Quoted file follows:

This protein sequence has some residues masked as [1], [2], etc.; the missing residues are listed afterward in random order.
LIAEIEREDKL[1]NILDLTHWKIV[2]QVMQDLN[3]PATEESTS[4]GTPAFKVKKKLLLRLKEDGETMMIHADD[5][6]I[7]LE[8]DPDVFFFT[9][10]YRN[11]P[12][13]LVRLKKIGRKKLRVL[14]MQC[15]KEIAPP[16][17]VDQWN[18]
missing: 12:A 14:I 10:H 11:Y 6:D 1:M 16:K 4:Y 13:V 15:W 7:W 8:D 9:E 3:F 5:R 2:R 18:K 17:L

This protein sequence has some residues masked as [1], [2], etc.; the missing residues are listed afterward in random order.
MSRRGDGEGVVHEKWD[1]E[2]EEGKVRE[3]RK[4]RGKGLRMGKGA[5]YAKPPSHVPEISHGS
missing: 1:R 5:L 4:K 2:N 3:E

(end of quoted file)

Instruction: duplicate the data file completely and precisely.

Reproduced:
This protein sequence has some residues masked as [1], [2], etc.; the missing residues are listed afterward in random order.
LIAEIEREDKL[1]NILDLTHWKIV[2]QVMQDLN[3]PATEESTS[4]GTPAFKVKKKLLLRLKEDGETMMIHADD[5][6]I[7]LE[8]DPDVFFFT[9][10]YRN[11]P[12][13]LVRLKKIGRKKLRVL[14]MQC[15]KEIAPP[16][17]VDQWN[18]
missing: 12:A 14:I 10:H 11:Y 6:D 1:M 16:K 4:Y 13:V 15:W 7:W 8:D 9:E 3:F 5:R 2:R 18:K 17:L

This protein sequence has some residues masked as [1], [2], etc.; the missing residues are listed afterward in random order.
MSRRGDGEGVVHEKWD[1]E[2]EEGKVRE[3]RK[4]RGKGLRMGKGA[5]YAKPPSHVPEISHGS
missing: 1:R 5:L 4:K 2:N 3:E